Chicago Mayor Richard M. Daley is asking the City Council to enact a revised handgun ordinance in the wake of Monday's ruling by the US Supreme Court that jeopardized the city's 28-year-old ban on handguns.
The mayor says the revised ordinance will stand up in federal court, should it face a challenge. Early reaction from gun rights advocates is that they are relatively pleased with Chicago's latest proposal for regulating handgun ownership within city limits, with some caveats.
The Chicago handgun ban, the last of its kind in the nation, fell into a legal danger zone this week, after the Supreme Court ruled that the Second Amendment right to keep and bear arms applies to every jurisdiction in the US. The ban now faces a review by the Seventh US Circuit Court that will test its validity in light of the high court's decision, but legal experts, and Mayor Daley himself, expect that the ban cannot stand.
Daley wants the City Council “to move quickly to consider and enact” the redrafted ordinance, he told reporters Thursday. The council is expected to meet Friday to debate the measure and take a vote.
Gun rights advocates are “cautiously optimistic” about the proposal, says Alan Gura, a lawyer in Alexandria, Va., who was on the winning side in the latest Supreme Court case and in a 2008 case the resulted in the overturning of a handgun ban in Washington, D.C.
“This is a far more measured and careful response than what was rumored, and we appreciate that,” says Mr. Gura.
New rules of gun ownership
The new ordinance would establish a multitier process requiring gun owners to register their firearms with the Chicago Police Department, attend classroom and firing range training, and obtain both a special city permit and a state firearms identification card.
The fees associated with those requirements are not inconsequential, says Gura. The city permit, for instance, would cost $100 and would require renewal every three years. Each handgun would need to be reregistered every year at $15 each. Penalties for failing to register a firearm could cost owners up to $10,000 and jail time.
It is normal to charge fees for registering guns, says Gura. But “when fees are imposed on a recurring basis, then it becomes an annual tax on an exercise of a constitutional right,” he says. “We don’t think that’s appropriate, so that can be a sticking point with us.”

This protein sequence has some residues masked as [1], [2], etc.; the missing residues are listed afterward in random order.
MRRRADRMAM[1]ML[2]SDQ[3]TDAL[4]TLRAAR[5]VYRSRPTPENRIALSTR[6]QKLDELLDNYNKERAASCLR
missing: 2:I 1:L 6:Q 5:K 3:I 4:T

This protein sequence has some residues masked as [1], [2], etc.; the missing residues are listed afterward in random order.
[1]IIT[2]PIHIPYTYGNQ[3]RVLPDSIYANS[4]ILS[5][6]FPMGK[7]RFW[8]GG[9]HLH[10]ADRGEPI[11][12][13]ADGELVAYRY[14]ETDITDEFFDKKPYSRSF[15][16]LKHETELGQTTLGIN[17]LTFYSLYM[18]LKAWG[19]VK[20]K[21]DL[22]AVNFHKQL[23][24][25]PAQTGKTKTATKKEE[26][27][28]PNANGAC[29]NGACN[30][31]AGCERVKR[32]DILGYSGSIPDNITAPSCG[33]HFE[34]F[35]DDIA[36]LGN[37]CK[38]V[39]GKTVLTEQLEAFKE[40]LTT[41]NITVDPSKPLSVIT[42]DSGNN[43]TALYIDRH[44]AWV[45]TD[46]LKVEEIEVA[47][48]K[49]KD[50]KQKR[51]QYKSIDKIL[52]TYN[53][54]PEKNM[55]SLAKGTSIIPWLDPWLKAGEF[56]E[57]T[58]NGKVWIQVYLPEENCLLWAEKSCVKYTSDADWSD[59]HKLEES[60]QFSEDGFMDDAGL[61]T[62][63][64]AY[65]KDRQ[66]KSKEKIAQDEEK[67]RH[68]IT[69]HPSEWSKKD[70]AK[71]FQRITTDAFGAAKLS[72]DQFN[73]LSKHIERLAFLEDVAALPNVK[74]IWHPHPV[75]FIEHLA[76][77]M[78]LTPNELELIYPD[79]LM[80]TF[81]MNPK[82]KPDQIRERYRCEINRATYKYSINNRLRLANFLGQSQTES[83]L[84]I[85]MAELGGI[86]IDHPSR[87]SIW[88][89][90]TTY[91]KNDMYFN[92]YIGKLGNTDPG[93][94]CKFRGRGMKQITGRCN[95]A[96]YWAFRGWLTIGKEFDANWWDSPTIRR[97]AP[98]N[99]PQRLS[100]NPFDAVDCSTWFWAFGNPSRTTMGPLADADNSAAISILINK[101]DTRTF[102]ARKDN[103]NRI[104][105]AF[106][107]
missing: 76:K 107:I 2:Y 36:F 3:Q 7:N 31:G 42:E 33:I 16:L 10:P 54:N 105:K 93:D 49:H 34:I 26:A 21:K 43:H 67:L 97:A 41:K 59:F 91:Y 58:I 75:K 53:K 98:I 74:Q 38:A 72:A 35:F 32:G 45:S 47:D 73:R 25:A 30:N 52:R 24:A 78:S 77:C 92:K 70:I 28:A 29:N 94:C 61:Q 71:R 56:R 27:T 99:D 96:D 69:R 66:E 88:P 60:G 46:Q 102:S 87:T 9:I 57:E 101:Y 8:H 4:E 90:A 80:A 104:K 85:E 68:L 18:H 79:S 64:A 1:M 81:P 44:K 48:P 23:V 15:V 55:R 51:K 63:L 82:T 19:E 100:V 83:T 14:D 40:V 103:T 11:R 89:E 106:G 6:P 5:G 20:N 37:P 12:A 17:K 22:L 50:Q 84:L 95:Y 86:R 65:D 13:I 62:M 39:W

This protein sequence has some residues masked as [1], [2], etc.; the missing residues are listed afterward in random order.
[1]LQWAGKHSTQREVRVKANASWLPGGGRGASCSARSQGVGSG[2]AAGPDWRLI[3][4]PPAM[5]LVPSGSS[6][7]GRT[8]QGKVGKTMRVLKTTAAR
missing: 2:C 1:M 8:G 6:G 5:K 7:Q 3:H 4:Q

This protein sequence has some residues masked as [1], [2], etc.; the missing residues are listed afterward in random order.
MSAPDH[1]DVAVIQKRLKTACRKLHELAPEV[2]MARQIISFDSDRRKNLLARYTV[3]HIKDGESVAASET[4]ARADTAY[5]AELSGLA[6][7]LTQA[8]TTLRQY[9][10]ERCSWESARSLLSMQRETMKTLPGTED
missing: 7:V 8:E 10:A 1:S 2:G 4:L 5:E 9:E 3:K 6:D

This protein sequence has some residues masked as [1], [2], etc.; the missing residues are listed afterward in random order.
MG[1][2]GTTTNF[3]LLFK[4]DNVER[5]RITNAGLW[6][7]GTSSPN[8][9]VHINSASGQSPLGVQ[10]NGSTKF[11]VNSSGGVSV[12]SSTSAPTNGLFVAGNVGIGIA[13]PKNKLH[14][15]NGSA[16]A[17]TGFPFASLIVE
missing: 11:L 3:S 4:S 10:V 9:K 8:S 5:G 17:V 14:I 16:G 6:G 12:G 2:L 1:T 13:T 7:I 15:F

Rifle owners have long complained about Chicago’s annual registration process, which can take up to six months each year.
“It can take so long … no one can get through all the hoops,” says Richard Pearson, executive director of the Illinois State Rifle Association. Mr. Pearson says he is tracking what form of the ordinance the Chicago City Council approves on Friday, to determine if it needs to be challenged.
“I’m glad we’re seeing some movement on it. We’ll have to test the constitutionality of [what they] are proposing later,” he says.
A ban on gun shops questioned
The proposed ordinance also prohibits assault weapons and gun shops. Gura considers the latter ban “extreme” and says it is no different than if the government decided it wanted to ban the sale of books it determined were not in its favor.
“To say there can be no commerce in something that is explicitly guaranteed by the Constitution is troubling,” he says.
Daley says all aspects of the ban are constitutionally sound because they focus on gun ownership in the home, which is what the high court declared to be protected by the Second Amendment. Guns are “for self-defense and self-defense only,” he added, and if people were really committed to gun safety, they would start by not owning guns.
“Although people have a constitutional right to have a handgun in their home … the best way to avoid firearm-related injuries and deaths is to not have a gun in the home in the first place,” he says.